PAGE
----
Here is what happens if I try to run fsck when the partition is mounted.

# fsck /dev/sdb
Run fsck on Mounted Partition
Run fsck on Mounted Partition

To avoid this unmount the partition using.

# umount /dev/sdb

Then fsck can be safely run with.

# fsck /dev/sdb
Run fsck on Linux Partition
Run fsck on Linux Partition

Understanding fsck Exit Codes

After running fsck, it will return an exit code. These codes can be seen in fsck’s manual by running:

# man fsck

0      No errors
1      Filesystem errors corrected
2      System should be rebooted
4      Filesystem errors were left uncorrected
8      Operational error
16     Usage or syntax error
32     Checking canceled by user request
128    Shared-library error            

Fsck Repair Linux Filesystem

Sometimes more than one error can be found on a filesystem. In such cases, you may want fsck to automatically attempt to correct the errors. This can be done with:

# fsck -y /dev/sdb

The -y flag, automatically “yes” to any prompts from fsck to correct an error.

Similarly, you can run the same on all filesystems (without root):

$ fsck -AR -y 

How to Run fsck on Linux Root Partition

In some cases, you may need to run fsck on the root partition of your system. Since you cannot run fsck while the partition is mounted, you can try one of these options:

  • Force fsck upon system boot
  • Run fsck in rescue mode

We will review both situations.

Force fsck Upon System Boot

# touch /forcefsck

Then you can simply force or schedule a reboot of your system. During the next bootup, the fsck will be performed. If downtime is critical, it is recommended to plan this carefully, since if there are many used inodes on your system, fsck may take some extra time.

After your system boots, check if the file still exists:

# ls /forcefsck

If it does, you may want to remove it in order to avoid fsck on every system boot.

Run fsck in Rescue Mode

Running fsck in rescue mode requires a few more steps. First, prepare your system for reboot. Stop any critical services like MySQL/MariaDB etc and then type.

# reboot

During the boot, hold down the shift key so that the grub menu is shown. Select “Advanced options”.

Grub Advance Options
Grub Advanced Options

Then choose “Recovery mode”.

Select Linux Recovery Mode
Select Linux Recovery Mode

In the next menu select “fsck”.

Select fsck Utility
Select fsck Utility

You will be asked if you wish to have your / filesystem remounted. Select “yes”.

Confirm Root Filesystem
Confirm Root Filesystem

You should see something similar to this.

Running fsck Filesystem Check
Running fsck Filesystem Check

You can then resume normal boot, by selecting “Resume”.

Select Normal Boot
Select Normal Boot
Conclusion

In this tutorial, you learned how to use fsck and run consistency checks on different Linux filesystems. If you have any questions about fsck, please do not hesitate to submit them in the comment section below.

Further investigation and updates on the existing answer

I now just wanted to check, whether the above still works on Ubuntu 20.04/22.04-LTS-based systems (directly tested on Linux Mint 20/21 Cinnamon amd64 desktop and Ubuntu MATE 20.04/22.04 amd64 desktop), and I found out a few things, let’s start with the file system check interval (I ran all commands as root (as you might notice ~# in front of commands):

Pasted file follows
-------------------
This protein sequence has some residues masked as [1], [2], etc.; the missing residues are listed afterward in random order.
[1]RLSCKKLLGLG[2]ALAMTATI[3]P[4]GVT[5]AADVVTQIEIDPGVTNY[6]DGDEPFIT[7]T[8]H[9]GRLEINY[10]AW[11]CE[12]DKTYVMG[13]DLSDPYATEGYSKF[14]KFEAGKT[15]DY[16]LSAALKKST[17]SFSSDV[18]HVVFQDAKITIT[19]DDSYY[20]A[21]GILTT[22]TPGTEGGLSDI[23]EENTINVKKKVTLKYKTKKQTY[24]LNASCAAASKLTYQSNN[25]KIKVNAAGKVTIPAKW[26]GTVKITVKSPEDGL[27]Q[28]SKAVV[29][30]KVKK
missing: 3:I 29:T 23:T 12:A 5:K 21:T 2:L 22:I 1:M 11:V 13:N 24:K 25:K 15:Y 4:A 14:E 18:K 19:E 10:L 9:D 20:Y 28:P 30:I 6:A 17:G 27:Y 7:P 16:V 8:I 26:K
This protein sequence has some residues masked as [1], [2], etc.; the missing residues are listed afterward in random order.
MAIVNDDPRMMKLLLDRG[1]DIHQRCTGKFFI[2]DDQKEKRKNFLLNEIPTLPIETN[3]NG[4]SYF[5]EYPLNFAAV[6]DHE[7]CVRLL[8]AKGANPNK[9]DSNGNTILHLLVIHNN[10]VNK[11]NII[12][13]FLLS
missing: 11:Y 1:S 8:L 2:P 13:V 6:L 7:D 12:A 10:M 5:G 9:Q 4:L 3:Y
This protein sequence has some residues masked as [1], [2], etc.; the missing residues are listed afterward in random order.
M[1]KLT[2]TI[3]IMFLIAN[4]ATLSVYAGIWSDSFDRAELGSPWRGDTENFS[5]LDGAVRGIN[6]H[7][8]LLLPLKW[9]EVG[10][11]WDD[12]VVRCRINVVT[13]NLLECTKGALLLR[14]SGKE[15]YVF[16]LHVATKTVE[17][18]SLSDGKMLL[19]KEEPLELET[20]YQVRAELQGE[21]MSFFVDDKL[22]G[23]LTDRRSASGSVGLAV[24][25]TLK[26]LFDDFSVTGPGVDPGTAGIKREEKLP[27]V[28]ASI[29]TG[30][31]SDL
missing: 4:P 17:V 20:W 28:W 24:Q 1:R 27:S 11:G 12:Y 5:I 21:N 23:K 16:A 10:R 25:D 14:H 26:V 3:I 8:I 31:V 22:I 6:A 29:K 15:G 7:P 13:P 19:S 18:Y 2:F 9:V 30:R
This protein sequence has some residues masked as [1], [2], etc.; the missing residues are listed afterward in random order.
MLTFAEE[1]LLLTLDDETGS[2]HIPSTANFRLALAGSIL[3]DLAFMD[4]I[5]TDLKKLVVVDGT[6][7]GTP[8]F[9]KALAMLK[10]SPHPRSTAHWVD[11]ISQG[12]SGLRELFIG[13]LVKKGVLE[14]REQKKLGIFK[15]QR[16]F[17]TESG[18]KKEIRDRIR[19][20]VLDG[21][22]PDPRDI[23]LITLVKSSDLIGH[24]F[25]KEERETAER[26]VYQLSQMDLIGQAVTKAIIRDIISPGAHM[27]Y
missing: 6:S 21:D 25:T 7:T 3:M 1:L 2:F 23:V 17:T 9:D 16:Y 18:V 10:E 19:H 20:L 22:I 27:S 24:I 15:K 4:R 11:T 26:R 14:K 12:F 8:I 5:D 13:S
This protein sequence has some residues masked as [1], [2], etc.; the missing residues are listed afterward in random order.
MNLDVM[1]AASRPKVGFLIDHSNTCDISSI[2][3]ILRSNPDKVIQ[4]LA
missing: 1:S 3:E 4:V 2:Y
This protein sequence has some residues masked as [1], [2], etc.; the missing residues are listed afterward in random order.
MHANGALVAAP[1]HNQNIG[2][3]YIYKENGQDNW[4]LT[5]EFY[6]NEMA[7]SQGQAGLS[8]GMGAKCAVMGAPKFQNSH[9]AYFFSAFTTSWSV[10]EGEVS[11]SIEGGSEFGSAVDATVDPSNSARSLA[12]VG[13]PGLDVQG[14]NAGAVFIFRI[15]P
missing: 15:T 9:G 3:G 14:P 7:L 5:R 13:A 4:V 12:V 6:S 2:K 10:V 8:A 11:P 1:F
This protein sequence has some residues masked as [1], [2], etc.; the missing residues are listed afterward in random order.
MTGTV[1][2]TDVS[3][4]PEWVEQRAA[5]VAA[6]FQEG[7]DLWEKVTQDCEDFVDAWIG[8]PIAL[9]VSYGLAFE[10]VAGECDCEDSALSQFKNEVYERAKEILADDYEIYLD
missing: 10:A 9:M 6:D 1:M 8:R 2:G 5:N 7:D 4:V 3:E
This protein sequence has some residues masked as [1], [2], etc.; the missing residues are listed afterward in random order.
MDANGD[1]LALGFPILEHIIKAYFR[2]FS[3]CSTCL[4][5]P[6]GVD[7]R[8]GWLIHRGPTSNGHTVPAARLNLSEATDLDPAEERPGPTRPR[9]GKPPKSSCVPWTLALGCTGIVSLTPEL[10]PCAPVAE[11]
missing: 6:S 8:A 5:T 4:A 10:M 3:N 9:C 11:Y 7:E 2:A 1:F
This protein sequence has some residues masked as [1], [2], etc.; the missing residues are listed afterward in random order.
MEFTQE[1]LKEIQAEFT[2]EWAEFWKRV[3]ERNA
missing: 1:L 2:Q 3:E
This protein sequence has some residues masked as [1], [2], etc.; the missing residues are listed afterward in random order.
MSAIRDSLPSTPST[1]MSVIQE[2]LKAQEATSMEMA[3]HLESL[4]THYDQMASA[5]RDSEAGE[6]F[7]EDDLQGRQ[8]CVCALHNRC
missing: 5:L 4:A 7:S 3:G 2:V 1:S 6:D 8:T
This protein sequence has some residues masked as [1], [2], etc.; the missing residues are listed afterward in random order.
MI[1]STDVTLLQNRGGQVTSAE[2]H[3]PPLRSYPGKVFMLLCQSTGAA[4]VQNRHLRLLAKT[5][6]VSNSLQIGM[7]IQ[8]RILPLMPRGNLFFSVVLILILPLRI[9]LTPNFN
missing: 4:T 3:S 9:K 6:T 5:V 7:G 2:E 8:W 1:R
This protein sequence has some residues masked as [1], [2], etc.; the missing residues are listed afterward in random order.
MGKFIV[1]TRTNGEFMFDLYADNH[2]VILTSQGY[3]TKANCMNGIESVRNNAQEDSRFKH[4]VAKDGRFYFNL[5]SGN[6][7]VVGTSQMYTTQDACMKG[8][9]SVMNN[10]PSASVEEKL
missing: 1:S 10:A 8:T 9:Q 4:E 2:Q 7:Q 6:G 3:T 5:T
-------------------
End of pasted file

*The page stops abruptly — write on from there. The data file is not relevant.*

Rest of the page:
File system maximum number of mounts before check

~# LC_ALL=C tune2fs -l /dev/nvme0n1p2 | grep 'Maximum mount count'

Maximum mount count:      -1

This setting adjusts how many mounts it takes till the file system gets checked. It’s ok what is written in the original answer:

~# LC_ALL=C tune2fs -c 1 /dev/nvme0n1p2

tune2fs 1.45.5 (07-Jan-2020)
Setting maximal mount count to 1

Just make sure you do not use 0 or -1 as it would become disregarded.

File system check interval

~# LC_ALL=C tune2fs -l /dev/nvme0n1p2 | grep 'Check interval'

Check interval:           0 (<none>)

Well, this was unexpected. I thought we took care of it, but can be fixed very easily. Take note, the number it takes as an argument is by default in days, so be sure to use 1s (1 seconds) instead of just 1 which would mean 1 day (86400 seconds):

~# LC_ALL=C tune2fs -i 1s /dev/nvme0n1p2

tune2fs 1.45.5 (07-Jan-2020)
Setting interval between checks to 1 seconds

Now, if we repeat the above check, we get:

Check interval:           1 (0:00:01)

This does not mean the file system will be checked every second, of course. Rather, in effect it will force the file system check on every file system mount. (As there is no way of booting any system twice in one second 😀.)


Here you only change your disk name (e.g. sda, vda, nvme0n1, etc.), and partition number:

First, we find out the current status with:

partition=/dev/nvme0n1p2; LC_ALL=C tune2fs -l $partition | grep -E 'Check\ interval|Maximum\ mount\ count'
Maximum mount count:      -1
Check interval:           0 (<none>)

Afterward, we set these values so that the file system is checked on every boot with:

partition=/dev/nvme0n1p2; LC_ALL=C tune2fs -i 1s -c 1 $partition 2>&1 | grep Setting
Setting maximal mount count to 1
Setting interval between checks to 1 seconds

Finally, let’s review the new status with the same first command:

partition=/dev/nvme0n1p2; LC_ALL=C tune2fs -l $partition | grep -E 'Check\ interval|Maximum\ mount\ count'
Maximum mount count:      1
Check interval:           1 (0:00:01)


Keep checking (pun intended)! 😎